Central Banks Keep Buying Metal
Fitch, one of three major independent agencies that assess creditworthiness, cut their rating from the top level of AAA to a notch lower at AA+ on August 1st.
The last time this happened was in 2011, and what’s weird about it is that gold actually plummeted by 50% after it from its then all-time high of $1,953 as markets began pricing in deflation.
On August 5th, Standard & Poor’s then lowered their rating from AAA to AA+, and it meant something. Top officials on the hill didn’t brush it off or treat it with criticism, and that led markets to address the matter as the last part of the QE/money printing saga of the 2009-2011 reflation era.
You can clearly see why gold has been selling off recently, and I don’t expect this to change unless circumstances do.
Speaking with my younger brother over dinner a few days ago, he asked me about inflationary pressures and how they’re impacting gold, and I explained that it’s not as clear as many think.
This conversation happened at the rooftop restaurant, Cielo, at the Hotel de la Ville in Rome at the top of the Spanish Steps right next to where the new Mission Impossible movie has shot a number of car chase scenes.
It’s quite incredible to see Rome from above since you’re looking at thousands of years of history both from the age of the emperors and the height of the Catholic Church, and yet the one constant from the popes’ rule and that of Ceasar is the use of gold in regulating money supply.
As I explained to my brother, the chart shows gold’s highs and lows in a different manner when viewed from the lenses of real interest rates.
Gold’s price goes up in times of sustained declines in real interest rates, which are measured not by the nominal but by the actual yield after accounting for inflation.
As you can see above, real yields were north of 4% at the peak of the Dotcom bubble, a level that makes it difficult to justify any investment in gold from the perspective of Wall Street. If cash is earning 4%, why would I hold a non-yielding asset class?
Next up, in the 2000s, years of consecutive declines in real yields drove inflows to gold that birthed a bull market until 2007. As you can see, the panic years (2007-2009), which also saw deflation, were the times gold’s price fell, but the reflation from 2009 to 2011 when rates had gone negative caused gold’s surge to nearly $2,000/ounce, its peak for that period.
93% Of Investors Generate Annual Returns, Which Barely Beat Inflation.
Wealth Education and Investment Principles Are Hidden From Public Database On Purpose!
Build The Knowledge Base To Set Yourself Up For A Wealthy Retirement and Leverage The Relationships We Are Forming With Proven Small-Cap Management Teams To Hit Grand-Slams!
From the year 2000 to 2021, we see real rates falling from 4% to -1%, which has fueled gold’s ascent from $250/ounce to over $2,000/ounce.
Since bottoming in mid-2022, real yields are SURGING, and that is causing gold’s momentum to weaken for now.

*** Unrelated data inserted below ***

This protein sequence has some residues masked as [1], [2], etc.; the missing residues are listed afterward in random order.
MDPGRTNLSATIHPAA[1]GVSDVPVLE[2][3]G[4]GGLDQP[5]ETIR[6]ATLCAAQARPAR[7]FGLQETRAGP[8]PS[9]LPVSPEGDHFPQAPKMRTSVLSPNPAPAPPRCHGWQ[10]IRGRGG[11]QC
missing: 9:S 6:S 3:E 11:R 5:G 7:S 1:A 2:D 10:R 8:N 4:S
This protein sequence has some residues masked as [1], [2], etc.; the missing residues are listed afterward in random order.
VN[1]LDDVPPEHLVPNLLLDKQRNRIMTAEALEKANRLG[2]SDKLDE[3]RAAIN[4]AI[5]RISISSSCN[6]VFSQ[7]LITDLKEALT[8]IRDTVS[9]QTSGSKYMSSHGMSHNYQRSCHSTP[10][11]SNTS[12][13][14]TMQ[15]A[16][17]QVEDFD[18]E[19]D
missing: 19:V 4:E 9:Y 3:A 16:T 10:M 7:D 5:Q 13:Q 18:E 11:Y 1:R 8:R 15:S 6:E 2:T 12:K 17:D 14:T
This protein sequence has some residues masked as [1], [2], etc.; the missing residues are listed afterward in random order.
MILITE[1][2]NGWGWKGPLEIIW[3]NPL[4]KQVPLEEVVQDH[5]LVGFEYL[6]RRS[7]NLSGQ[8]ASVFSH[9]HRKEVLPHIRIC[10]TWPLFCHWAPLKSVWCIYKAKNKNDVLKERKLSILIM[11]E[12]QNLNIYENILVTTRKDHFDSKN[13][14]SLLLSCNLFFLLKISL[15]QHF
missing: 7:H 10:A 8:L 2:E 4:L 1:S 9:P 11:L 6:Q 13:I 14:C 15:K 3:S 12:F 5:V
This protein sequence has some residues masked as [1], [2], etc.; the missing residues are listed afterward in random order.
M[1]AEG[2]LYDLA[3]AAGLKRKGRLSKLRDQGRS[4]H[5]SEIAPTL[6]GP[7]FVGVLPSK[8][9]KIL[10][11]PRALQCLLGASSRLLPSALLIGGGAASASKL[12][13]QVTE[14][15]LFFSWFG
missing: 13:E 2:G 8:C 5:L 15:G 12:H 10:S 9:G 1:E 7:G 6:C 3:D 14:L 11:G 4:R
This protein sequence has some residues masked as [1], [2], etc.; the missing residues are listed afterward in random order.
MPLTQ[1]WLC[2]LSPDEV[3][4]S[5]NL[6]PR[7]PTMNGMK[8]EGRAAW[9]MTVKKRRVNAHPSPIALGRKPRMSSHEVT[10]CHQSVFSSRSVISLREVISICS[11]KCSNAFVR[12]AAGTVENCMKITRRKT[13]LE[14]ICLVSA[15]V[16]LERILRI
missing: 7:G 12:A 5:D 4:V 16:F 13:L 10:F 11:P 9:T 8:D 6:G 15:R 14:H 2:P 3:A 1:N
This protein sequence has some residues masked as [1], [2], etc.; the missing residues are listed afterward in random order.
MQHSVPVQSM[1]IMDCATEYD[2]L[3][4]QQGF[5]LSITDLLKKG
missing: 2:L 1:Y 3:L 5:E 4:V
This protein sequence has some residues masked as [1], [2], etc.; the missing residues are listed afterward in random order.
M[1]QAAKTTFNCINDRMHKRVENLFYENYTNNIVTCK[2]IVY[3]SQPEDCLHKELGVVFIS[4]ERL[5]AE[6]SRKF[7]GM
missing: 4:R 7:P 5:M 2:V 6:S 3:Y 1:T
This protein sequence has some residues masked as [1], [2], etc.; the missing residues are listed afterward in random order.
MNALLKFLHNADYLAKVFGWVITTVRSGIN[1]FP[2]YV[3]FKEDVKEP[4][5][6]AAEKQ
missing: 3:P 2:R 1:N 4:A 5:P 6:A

The speculation is about what happens next because for gold to resume its upward trajectory, either the CPI goes up again (unlikely but possible) or the FED begins cutting rates (unlikely until the second quarter of 2024).
Selling gold, therefore, is out of the question because we’re clearly not at the end of a bull market but in a massive bear rally.
If the FED does not cut rates by March or May of 2024, it could be that gold enters a real bear market that will last a number of years, but we can’t make that assessment until we have more data.
Governments Have Amassed ungodly Debt Piles and Have Promised Retirees Unreasonable Amounts of Entitlements, Not In Line with Income Tax Collections. The House of Cards Is Set To Be Worse than 2008! Rising Interest Rates Can Topple The Fiat Monetary Structure, Leaving Investors with Less Than Half of Their Equity Intact!
Protect Yourself Now, By Building A Fully-Hedged Financial Fortress!
We are not brokers, investment or financial advisers, and you should not rely on the information herein as investment advice. We are a marketing company. If you are seeking personal investment advice, please contact a qualified and registered broker, investment adviser or financial adviser. You should not make any investment decisions based on our communications. Our stock profiles are intended to highlight certain companies for YOUR further investigation; they are NOT recommendations. The securities issued by the companies we profile should be considered high risk and, if you do invest, you may lose your entire investment. Please do your own research before investing, including reading the companies’ SEC filings, press releases, and risk disclosures. Information contained in this profile was provided by the company, extracted from SEC filings, company websites, and other publicly available sources. We believe the sources and information are accurate and reliable but we cannot guarantee it.
Please read our full disclaimer at WealthResearchGroup.com/disclaimer